A story with staying power, despite some erratic moments in editing that jolt the narrative flow, is "The Cone Zero Ultimatum" – with a fun premise and an ending that really makes the reader stop and think, it also uses humor effectively, and introduces a most unlikely but engaging pair of friends: "a damaged pizza box and a paranoid clock."

Paul L. Bates – distanceswimmer blog
“The Cone Zero Ultimatum,” decidedly the longest story of the batch, might have been inspired by watching “The Brave Little Toaster” while casually inhaling nitrous oxide. CONE Zero, an anagram for Consciousness of Non Entities—Zero, is a new law the Flesh have implemented after their appliances and other machines are given sentience by the World Wide Web in the not too distant future. Arnold Washiator, the self-aware washing machine and his motley band of mechanical friends must surreptitiously make their way to Eden, a bio-dome in the northern UK that has been contaminated by a virus released by human terrorists lethal only to humans. Escaping the dangers of the Flesh, their killer Doberdroids, bad puns for names, an elevator of questionable gender, sophomoric humor and other machines speaking English flavored with an assortment of thick accents and attitudes native to their country of manufacture, the machines deal with tragedy and success en route to salvation. This one never lets up.

The Future Fire (Terry Grimwood)
For lovers of Toy Story we have the marvellous 'Cone Zero Ultimatum' in which a herd/swarm/pack of abused household appliances escape and set off on a perilous quest for Eden. Great fun, and utterly compelling.

The Workshop of Filthy Creation
The Cone Zero Ultimatum: D F Lewis Publications meets Disney/Pixar in this one, and it’s tremendous fun!

Set in some undefined future, household appliances have become robotized and – to a point – autonomous; they’re thinking for themselves. With this new awareness, some dissatisfaction has set in. After all, they’re doing all the work, and the Flesh won’t even acknowledge their sentience. A new law has come into being, the law of Cone Zero, which is an acronym: Consciousness Of Non Entities – Zero,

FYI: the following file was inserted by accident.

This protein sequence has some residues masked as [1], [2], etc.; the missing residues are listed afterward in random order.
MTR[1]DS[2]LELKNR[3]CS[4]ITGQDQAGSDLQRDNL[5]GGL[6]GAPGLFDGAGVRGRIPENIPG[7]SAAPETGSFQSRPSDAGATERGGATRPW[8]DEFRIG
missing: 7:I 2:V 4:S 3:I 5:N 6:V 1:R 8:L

With the dawning awareness of their slavery, which comes to them with their connection to big WWW, some of the machines have rebelled, even – like Cool Boy Chiller - escaped, and now surly Ramsey the cooker is chained to the wall in case he decides to make a break for it.

The narrator of the tale is the newly aware Arnold the Zanussi Washinator. There are some horrendous punning names here, like Frank the Zapper (who’s in a perpetual state of huff because she’s been named after a brilliant male guitarist who was around in the late 1900s).

The worst thing that can happen to the machines is that the Flesh recognize their sentience and rebelliousness and fry their memory chips.

But there is hope, a place to run where the Flesh can’t follow. Eden is a place intended to contain all environments possible on Earth. But some viral-based genetic weapon planted by terrorists now contaminates Eden. The Flesh can’t enter it or clean it out. But for the machines that can make it there, it’s a haven. This is the story of how Arnold and his companions make the perilous journey to Eden.

This one isn’t just a collection of puns and amusing speculations; it’s a genuinely entertaining and involving story. At 40 pages, it’s the longest story in the anthology. I think it’s also one of the best.


Well enough of the trumpet blowing, but as you’ll have guessed by now I am over the moon with the reception Cone Zero and my contribution to it has received. Now all I have to do is hope that someone in Pixar gets his hands on a copy and who knows!

Hi ho Arnold Washinator... away!

Who was that masked man riding on that washing machine?

Tuesday, March 03, 2009